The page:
Thursday, October 10, 2013

What Is An Iron Worker

Iron workers assemble the heavy metal pieces that support structures.

An iron worker raises, places and fastens together iron or steel beams, girders, plates or columns to form structural frameworks or completed structures. According to the U.S. Bureau of Labor Statistics in the Department of Labor, structural iron workers assemble cranes, hoists and rigging to move heavy pieces of structural iron or steel, position the pieces for assembly, and connect the pieces with bolts, rivets or welds according to blueprints or instructions from supervisors. In addition to buildings, structural iron workers construct bridges, towers, storage tanks and guardrails. Iron workers also dismantle iron and steel structures, install non-structural steel building fixtures and reinforce concrete.

Ornamental Iron Worker

There are two other types of iron workers besides structural, said the Bureau of Labor Statistics. Ornamental iron workers install iron, steel, bronze, aluminum or stainless steel trim, paneling, doors, windows, railings and curtain walls on structural frameworks. They may also install decorative fencing and other purely decorative metal features on buildings and other structures. In general, ornamental iron workers install all of a structure's metal fixtures other than the iron or steel framework supporting the structure.

Reinforcing Iron Worker

Reinforcing iron workers assemble and install the steel reinforcing bars known as rebar that support and strengthen the concrete in large buildings and other large structures such as bridges. According to the Bureau of Labor Statistics, these iron workers place and assemble the rebar according to blueprints. Rebar may be combined with steel mesh. After the reinforcement is in place, concrete is poured around and over it to complete the structure. In some applications, reinforcement is by cables that iron workers put under tension while the poured concrete is still wet. This "post-tensioning" technique allows larger unsupported spans.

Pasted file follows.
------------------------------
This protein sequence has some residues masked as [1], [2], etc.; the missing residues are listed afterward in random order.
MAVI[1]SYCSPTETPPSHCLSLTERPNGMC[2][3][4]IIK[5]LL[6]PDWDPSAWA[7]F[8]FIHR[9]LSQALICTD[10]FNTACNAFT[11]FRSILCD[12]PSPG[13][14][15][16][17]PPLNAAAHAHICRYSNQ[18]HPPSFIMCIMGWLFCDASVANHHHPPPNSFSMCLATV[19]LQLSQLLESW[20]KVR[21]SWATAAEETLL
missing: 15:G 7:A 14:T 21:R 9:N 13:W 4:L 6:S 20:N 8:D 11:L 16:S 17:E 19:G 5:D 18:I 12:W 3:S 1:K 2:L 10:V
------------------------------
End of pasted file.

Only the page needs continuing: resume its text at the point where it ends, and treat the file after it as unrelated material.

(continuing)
Iron Worker Skills

Iron workers must be able to read blueprints and specifications and do necessary math to determine sizes, quantities and locations of the pieces needed for a job. They must know use measuring devices such as transits, levels, plumb bobs and lasers to verify correct alignment of the pieces. They need experience with cutting, welding and riveting tools as well as a variety of hand and power tools for pulling, pushing, prying, hammering or fastening metal pieces into place.

Iron Worker Training

The best way to learn iron working is through an apprentice program, said the International Association of Bridge, Structural, Ornamental and Reinforcing Iron Workers, a labor union. Candidates for apprenticeships must be at least 18 years of age and a high school graduate, physically fit, free of drugs or alcohol and agile with a good sense of balance since they will be working in high places. The apprentice program lasts for three to four years and consists of classroom instruction and paid on-the-job training. Apprentices learn the techniques and tools of the trade, and their progress is evaluated every six months. Apprentices are paid about 60 percent of the wage for experienced workers.

Iron Worker Jobs and Pay

As of 2008, there were 97,800 iron workers employed in the U.S., said the Bureau of Labor Statistics, with 70 percent of them being structural iron workers. Pay ranges from $12 to $37 an hour, depending on labor market, skills and experience. The median wage is around $21 per hour. About 40 percent of iron workers are union members. The most jobs and highest wages are in New York, Boston, San Francisco, Chicago, Los Angeles and Philadelphia, but iron work can be found in most other large cities.

Tags: iron workers, Iron Worker, iron steel, Bureau Labor, Bureau Labor Statistics